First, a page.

Meet the Subversive Sirens

25-1 Subversive Sirens
Subversive Sirens team members
L to R: Jae Hyun Shim, Serita Colette, Signe Harriday, Zoe Hollomon, Tana Hargest, Suzy Messerole, Nicki McCracken. (Courtesy Mike Levad)

Suzy Messorole and Signe Harriday do not match the standards of what many people think a typical swimmer looks like. That is something they are trying to change. 

The two founders of the Subversive Sirens use their identities as plus-size, queer people to show that all body types are welcome in the sport of synchronized swimming.  

Both Messorole and Harriday were discouraged by the messages they believe society had implanted and wanted to make a change starting in the swimming pool. As a result, they created a team that promotes the body positivity movement, a social movement that encourages a positive body image and self-acceptance.  

“I had someone say to me two days ago, ‘I’m super inspired. I think I’m going to buy a swimsuit and get in the water,’” Messorole said. “If the reason you’re not getting in the water is because of these cultural messages and not wanting to be seen in a swimsuit … that’s the issue.”  

Messorole and Harriday did not intend to create the seven-member synchronized swimming group that Subversive Sirens is today. They started the group because Harriday wanted to compete in the Gay Games, a worldwide sporting event that takes place every four years to promote equality for those who identify as LGBTQ.  

“We looked up on a computer all the possible sports. We both were like, ‘Oh, aquatic arts.’ Both of us are swimmers,” Messorole said.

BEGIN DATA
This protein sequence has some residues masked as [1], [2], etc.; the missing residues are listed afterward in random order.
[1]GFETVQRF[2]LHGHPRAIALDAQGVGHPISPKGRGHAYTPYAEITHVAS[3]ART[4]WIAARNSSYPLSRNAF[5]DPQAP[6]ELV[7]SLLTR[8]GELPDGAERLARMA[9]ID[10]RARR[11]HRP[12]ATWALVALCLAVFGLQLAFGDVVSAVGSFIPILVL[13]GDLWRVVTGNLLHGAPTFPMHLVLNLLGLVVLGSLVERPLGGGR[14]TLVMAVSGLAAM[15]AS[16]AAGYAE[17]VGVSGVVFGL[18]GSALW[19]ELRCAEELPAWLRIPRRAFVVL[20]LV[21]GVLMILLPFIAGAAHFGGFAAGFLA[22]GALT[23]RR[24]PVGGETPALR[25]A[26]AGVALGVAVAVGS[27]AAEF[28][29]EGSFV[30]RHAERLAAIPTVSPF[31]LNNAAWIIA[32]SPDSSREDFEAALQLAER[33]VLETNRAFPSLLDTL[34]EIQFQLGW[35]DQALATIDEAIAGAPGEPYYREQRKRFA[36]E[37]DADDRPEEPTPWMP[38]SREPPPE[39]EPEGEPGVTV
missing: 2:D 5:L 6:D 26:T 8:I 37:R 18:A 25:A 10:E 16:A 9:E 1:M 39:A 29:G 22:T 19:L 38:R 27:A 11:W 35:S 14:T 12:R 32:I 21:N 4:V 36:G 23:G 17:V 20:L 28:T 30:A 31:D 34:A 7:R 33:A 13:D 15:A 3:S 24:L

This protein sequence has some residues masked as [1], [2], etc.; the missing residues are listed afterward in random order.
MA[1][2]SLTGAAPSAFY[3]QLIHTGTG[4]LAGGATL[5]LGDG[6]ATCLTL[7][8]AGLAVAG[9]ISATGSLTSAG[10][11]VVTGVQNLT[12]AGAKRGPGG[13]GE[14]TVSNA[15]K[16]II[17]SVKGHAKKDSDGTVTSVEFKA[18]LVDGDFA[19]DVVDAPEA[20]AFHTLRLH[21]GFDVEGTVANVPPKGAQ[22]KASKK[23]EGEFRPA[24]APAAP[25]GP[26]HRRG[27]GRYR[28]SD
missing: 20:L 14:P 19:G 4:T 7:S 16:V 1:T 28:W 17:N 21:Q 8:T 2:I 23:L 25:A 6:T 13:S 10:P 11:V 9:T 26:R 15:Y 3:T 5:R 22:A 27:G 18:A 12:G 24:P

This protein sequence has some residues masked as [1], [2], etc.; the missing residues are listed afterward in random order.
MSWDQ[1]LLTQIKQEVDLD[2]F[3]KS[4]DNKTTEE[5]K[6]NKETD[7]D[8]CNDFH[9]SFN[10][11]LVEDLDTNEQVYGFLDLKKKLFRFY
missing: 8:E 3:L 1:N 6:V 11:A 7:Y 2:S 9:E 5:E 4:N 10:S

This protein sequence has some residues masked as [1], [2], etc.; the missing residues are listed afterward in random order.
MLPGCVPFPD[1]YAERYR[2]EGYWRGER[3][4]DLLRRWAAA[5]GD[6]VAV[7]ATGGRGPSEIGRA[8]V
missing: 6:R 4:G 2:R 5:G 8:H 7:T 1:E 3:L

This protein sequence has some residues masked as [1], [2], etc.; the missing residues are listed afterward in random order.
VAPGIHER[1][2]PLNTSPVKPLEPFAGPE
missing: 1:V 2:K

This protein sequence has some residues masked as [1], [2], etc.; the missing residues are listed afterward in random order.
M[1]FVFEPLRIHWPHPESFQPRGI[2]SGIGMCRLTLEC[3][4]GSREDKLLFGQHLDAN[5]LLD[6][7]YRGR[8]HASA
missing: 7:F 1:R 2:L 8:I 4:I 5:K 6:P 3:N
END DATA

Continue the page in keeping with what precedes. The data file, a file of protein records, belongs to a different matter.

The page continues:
In 2016, they decided to learn the sport of synchronized swimming and began practicing for the 2018 Gay Games in Paris.  

 The two women did not let their body types discourage them from competing.

25-2 Subversive Sirens
Subversive Sirens members Suzy Messerole and Serita Colette. (Courtesy Mark VanCleave)

“I started posting our videos on social media, because we were just so proud of ourselves for learning this stuff. Then two other people were like, ‘I want to do that.’ And we’re like, ‘OK, let’s make a team.’” 

Messorole said once three others joined the team, they started promoting a message of radical inclusivity and using synchronized swimming to push a body positive message.  

“I think our message … is that we are learning to be free in the water so that we can be free out in the world,” Messorole said.      

Messorole said for most of her life she received negative messages about her plus-size body.  “When I was in eighth grade, we moved to a town that was large enough to have a dance studio. I love dance, and I took the class up until the costume arrived. Then, I made up a reason, and I know my mother did not believe it,” Messorole said. “I dropped out … because of how I felt in that costume.” 

Growing up being uncomfortable in their own skin gave the members of the synchronized swimming team motivation to challenge society’s standards. 

“We’ve been talking as a team, just with language around body neutrality as well, to think about: what does it mean to always wake up and be like, ‘I feel really positive about my body?’” said team member Serita Colette, who also works to challenge beauty standards and ideals surrounding physical fitness. “Some days you wake up and you don’t, and that’s OK. I think it’s OK for us to reckon with just, our bodies are constantly changing, our feelings around our bodies are changing.”